The Unique Challenges Incarcerated Women Face
Nicole Ann Lee had been in and out of three Ohio county jails before she was sentenced to six months in prison at The Ohio Reformatory for Women, the state institution for convicted female felons.
Lee was 28 when she was convicted of a felony for two counts of drug theft. After an adolescent bout with cancer in her knee, Lee became addicted to pain medication and was caught stealing two Vicodin pills from the hospital where she worked as a nurse.
Now age 39, Lee has been out for 11 years but she was unable to get her nursing license back and she is still struggling to find stability.
“It was my drug problem that got me back in trouble again,” she says.
“When I came back from prison, day one I was using again.”
While there are many conversations and reports about the shortcomings of the American prison industrial complex from high recidivism rates and lack of reentry programs, there is a specific population that gets lost in the conversation: incarcerated women. Women are the fastest growing population in the nation’s prisons and jails yet they have the fewest resources allocated to their release and they face unique challenges compared to their male counterparts.
According to a report by the national non-profit and justice think tank Vera Institute of Justice, 82% of incarcerated women are imprisoned for nonviolent offenses. Studies also show that while incarcerated, women face harsher punishments and sanctions for lower-level infractions than men.
Incarcerated women are, also, more likely to be sexually abused and exploited by correctional staff. Sixty-seven percent of incarcerated women are victims of sexual assault by correctional staff.
“The male [correction officers] would come in and rip open the showers, say that they thought somebody was smoking or having sex in there or whatever,” Lee told me in a phone interview.
“They would just open up the shower curtains and just look.”
If a woman is or does become pregnant while incarcerated, only about one-third will receive prenatal care. This exposes them to many health risks, including miscarriages and ectopic pregnancies. And the women who do have children face strained relationships through lack of custody and visits. A 2017 study by the Urban Institute details how prison visits can be traumatic for children of incarcerated parents, through intrusive searches and lack of physical connection.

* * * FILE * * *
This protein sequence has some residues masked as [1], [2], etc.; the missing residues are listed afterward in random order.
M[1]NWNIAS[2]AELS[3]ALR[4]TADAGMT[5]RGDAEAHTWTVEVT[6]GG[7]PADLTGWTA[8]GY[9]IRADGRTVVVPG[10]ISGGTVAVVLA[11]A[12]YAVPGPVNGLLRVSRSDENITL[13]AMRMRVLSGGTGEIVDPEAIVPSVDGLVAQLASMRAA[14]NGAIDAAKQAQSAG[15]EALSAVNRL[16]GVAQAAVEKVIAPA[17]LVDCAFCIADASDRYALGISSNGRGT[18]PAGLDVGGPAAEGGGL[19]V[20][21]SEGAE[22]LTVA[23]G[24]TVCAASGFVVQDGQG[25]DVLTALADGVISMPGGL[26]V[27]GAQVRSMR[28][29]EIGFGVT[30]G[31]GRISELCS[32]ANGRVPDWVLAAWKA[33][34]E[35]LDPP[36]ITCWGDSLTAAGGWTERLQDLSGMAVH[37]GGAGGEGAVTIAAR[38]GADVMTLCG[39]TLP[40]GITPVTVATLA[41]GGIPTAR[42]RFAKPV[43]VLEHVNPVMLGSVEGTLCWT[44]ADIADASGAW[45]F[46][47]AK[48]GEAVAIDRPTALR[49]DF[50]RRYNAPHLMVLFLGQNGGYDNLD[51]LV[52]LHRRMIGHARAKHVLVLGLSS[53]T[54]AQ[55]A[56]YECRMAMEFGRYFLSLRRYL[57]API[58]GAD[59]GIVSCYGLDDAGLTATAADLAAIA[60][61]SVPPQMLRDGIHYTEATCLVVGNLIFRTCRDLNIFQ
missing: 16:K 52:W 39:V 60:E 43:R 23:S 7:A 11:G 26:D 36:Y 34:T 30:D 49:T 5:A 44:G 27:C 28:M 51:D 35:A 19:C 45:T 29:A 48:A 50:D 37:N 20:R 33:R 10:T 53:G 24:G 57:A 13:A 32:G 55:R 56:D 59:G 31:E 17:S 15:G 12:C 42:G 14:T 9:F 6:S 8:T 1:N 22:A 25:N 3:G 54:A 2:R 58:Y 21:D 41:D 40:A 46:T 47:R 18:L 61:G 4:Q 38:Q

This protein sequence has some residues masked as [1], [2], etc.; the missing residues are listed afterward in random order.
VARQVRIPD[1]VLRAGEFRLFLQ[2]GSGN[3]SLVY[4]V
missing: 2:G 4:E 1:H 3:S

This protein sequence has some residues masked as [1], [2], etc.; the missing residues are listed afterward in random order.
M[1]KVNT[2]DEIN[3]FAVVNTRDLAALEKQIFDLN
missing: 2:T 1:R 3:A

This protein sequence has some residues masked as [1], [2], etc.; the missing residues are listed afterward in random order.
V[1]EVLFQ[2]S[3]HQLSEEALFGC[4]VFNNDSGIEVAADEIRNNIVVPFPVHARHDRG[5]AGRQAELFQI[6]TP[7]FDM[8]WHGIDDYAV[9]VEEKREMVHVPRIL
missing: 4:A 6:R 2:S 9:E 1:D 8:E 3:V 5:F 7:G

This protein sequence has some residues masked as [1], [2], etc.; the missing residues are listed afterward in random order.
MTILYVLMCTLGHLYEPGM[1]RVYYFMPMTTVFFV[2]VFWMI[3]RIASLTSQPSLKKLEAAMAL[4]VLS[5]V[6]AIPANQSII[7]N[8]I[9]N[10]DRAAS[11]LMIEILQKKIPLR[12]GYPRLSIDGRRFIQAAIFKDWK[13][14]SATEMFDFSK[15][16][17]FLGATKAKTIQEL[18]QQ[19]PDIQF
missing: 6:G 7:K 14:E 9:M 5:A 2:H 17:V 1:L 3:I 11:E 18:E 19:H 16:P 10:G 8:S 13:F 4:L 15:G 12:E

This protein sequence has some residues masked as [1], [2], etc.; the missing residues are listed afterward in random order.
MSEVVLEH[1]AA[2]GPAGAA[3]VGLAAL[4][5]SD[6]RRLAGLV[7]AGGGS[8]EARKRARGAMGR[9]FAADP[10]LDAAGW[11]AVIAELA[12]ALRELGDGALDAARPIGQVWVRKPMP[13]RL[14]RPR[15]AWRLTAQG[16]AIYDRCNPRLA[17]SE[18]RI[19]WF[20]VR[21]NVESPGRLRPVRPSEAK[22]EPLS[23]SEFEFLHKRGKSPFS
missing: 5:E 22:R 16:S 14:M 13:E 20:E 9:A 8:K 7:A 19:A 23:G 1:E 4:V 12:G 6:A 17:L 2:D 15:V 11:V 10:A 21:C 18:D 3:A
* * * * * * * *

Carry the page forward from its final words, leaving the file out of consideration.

“In there, you only had, like, one visit a month, and you had to schedule it and it could be a pain the the butt sometimes. You know, to get it scheduled and make sure everybody could come.”
Like Lee, many incarcerated women show higher rates of mental trauma and addiction prior to incarceration.
“When I got older, my knee really started bothering me, and my doctors started throwing pain pills at me,” she said.
“Because when you have cancer they pretty much want to keep you comfortable.”
But women also have less access to mental health care and rehabilitation programs while in prison. According to a report from Wheelock College, 90–95% of women in prison and jails have trauma in their personal history, which can lead to self medicating with drugs and alcohol.
There is another major hurdle for women who are working towards a successful reentry upon release. There are fewer chances for incarcerated women to take advantage of educational and vocational programs, because such programs are not as readily available as they are in institutions for male prisoners.
“We need education. A lot of women inside don’t have a GED and many times county jails don’t even offer that. They say they do, but I haven’t seen it or heard about it and i’ve been to three different county jails,” Lee said.
While no one believes incarceration sets anyone for a successful future, women face unique personal and institutional barriers while incarcerated and upon release.